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The UK-based mobile-only Starling Bank has announced the integration of Apple Pay for its customers.

 

The bank thus becomes the first bank in the UK to offer ‘in-app provisioning’, meaning that new customers will be able to load their card into their digital wallet with a single tap.

 

When using a credit or debit card with Apple Pay, the actual card numbers are stored on a unique Device Account Number, encrypted and stored in the Secure Element on the devices. Each transaction is authorized with a one-time security code.

 

Online shopping in apps and on websites accepting the payment solution no longer requires the need to manually fill out account forms or repeatedly type in shipping and billing information. When paying for goods and services on the go in apps or Safari, the solution works with iPhone 6 and later, iPhone SE, iPad Pro, iPad Air 2, and iPad mini 3 and later. One can also use the payment solution in Safari on any Mac introduced in or after 2012 running macOS Sierra and confirm the payment with iPhone 6 or later or Apple Watch, or with Touch ID on the new MacBook Pro

 

SatoshiPay has teamed up with the IOTA Foundation, a non-profit that oversees network development, to explore replacing Bitcoin with IOTA as its settlement network.

 

Both parties have agreed to work on a proof-of-concept project, to be supported by the IOTA Ecosystem Fund, which would combine SatoshiPay’s content payment interface with IOTA’s technology. SatoshiPay is a company that processes nanopayment transactions usually in the form of Bitcoins and has been relying on the Bitcoin network to settle payments since its product launch in 2015.

 

The move aims to phase out its use of the Bitcoin blockchain, as the underlying technology that enables its transactions, and to switch to another blockchain because of issues with the escalating costs of micropayments.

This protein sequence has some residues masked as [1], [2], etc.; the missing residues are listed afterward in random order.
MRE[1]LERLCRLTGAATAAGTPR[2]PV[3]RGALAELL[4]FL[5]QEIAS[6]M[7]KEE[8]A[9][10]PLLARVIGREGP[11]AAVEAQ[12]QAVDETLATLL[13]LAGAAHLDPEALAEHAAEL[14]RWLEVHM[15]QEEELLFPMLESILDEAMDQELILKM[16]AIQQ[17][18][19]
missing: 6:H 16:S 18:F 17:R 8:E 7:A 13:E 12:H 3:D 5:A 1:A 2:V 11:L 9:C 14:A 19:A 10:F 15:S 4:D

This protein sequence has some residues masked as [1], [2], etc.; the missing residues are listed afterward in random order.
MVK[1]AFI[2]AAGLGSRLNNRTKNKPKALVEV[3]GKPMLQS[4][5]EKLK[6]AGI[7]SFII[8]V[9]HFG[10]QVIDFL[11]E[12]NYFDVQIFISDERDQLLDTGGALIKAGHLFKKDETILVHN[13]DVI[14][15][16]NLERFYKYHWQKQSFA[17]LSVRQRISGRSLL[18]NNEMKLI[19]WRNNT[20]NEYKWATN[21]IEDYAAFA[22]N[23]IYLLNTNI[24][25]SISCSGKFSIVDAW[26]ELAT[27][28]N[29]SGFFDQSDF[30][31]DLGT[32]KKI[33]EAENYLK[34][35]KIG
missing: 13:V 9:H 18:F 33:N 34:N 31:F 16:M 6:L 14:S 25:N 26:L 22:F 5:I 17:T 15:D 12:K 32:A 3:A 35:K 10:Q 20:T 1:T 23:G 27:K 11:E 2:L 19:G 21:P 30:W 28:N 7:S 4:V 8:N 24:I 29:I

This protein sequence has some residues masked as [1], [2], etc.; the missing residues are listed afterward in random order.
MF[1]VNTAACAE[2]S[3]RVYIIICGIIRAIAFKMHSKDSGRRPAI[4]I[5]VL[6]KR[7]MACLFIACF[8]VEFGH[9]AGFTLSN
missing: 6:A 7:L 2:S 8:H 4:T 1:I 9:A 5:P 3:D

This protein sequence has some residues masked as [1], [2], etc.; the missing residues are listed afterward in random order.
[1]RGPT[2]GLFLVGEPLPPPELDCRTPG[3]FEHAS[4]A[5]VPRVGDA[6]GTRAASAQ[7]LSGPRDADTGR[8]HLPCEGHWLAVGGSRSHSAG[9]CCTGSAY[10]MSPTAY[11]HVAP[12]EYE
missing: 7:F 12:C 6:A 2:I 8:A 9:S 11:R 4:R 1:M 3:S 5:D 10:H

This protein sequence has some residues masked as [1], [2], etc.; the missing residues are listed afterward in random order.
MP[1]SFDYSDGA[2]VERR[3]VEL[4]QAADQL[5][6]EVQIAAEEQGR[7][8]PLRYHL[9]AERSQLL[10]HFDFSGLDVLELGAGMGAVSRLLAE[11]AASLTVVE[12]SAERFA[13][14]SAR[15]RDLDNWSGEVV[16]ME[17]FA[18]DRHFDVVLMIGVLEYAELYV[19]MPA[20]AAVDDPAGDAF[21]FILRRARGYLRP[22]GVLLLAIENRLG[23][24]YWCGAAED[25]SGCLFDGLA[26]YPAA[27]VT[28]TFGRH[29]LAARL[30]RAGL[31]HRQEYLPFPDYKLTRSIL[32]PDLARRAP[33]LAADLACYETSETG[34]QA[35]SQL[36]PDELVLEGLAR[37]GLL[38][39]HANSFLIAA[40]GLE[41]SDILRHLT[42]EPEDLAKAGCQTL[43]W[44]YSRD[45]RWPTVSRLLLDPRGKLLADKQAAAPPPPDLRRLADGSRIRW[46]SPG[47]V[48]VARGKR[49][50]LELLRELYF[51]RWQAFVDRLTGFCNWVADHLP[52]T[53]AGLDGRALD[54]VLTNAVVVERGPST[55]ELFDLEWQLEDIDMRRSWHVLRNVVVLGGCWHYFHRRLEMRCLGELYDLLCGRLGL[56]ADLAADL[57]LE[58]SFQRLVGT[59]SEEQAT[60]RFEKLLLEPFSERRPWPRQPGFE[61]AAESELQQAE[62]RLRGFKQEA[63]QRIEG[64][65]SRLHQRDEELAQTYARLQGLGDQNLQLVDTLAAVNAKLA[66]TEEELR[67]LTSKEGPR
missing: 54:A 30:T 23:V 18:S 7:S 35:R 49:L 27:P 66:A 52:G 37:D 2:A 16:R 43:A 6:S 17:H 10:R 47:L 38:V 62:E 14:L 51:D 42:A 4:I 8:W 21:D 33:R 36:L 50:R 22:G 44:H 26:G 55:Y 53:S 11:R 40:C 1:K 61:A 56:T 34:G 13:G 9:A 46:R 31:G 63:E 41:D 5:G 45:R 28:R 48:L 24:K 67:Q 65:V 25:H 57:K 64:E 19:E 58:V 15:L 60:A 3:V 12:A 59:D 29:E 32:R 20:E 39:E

The IOTA network, the 8th largest cryptocurrency by the total value of its supply, according to CoinDesk, claims zero-fee transactions and does not limit the number of transactions per second of its processing. By contrast, according to CoinDesk’s forthcoming State of Blockchain report, the average transaction fee for Bitcoin blockchain was around USD 2.41 per transaction during April 2017-June 2017, up from below USD 0.02 in 2015.

 

The results of the joint proof-of-concept are expected to be presented in August 2017, according to the IOTA foundation.

 

Samsung has announced a partnership with PayPal to allow Samsung Pay users to make in-app, online and in-store payments with the US payment platform.

 

The service will be available in the US first and will be expanded to other countries in the near future. 

 

Moreover, Samsung Pay will be accepted as a payment method in apps and online through Braintree, a US-based online payment provider, acquired by PayPal in 2013.

 

After its launch in August 2015, the payments platform is now available in 18 markets: the US, China, Spain, Singapore, Australia, Puerto Rico, Brazil, Russia, Thailand, Malaysia, India, Sweden, the UAE, Switzerland, Taiwan, Hong Kong, the UK and Korea.

 


 

Apple has announced that it will enable PayPal payments in its digital stores, including iTunes, iBooks, Apple Music and the App Store.

 

The deal struck on 11 July 2017 will enable Apple customers in US, UK, Canada, Mexico, Australia and parts of Europe to choose PayPal as a payment option. The US-based payments service provider has also stated that it will integrate with Siri and bring the One Touch feature to Apple ID accounts, allowing for faster purchases.

 

Customers with an Apple ID will be able to select “PayPal” as a preferred payment method, which will make it the default payment method and all future purchases will be charged to the PayPal account. This includes one-time purchases as well as monthly fees such as Apple Music subscriptions and iCloud storage.

 

PayPal will also be added as a payment option directly on iOS, the company says. This will be available in all 12 markets, including the U.S.

 

PayPal has announced the introduction of PayPal Global Sellers, a cross-border trade service for small and mid-sized businesses (SMBs) in the US.

In collaboration with Webinterpret, the service addresses the commonly cited international growth barriers with a suite of tools, including: website translation, taxes/duties presentment, international shipping and return facilitation, or localized payments.

The service can be accessed by more than 562,000 US SMBs that started to sell online with PayPal in 2016. Moreover, merchants can also be covered by PayPal Seller Protection, which is aimed at protecting merchant’s eligible online sales, helping minimize claims and chargebacks, and preventing fraud.

The service is also available in the UK and Germany, and will be expanded to additional markets later in 2017.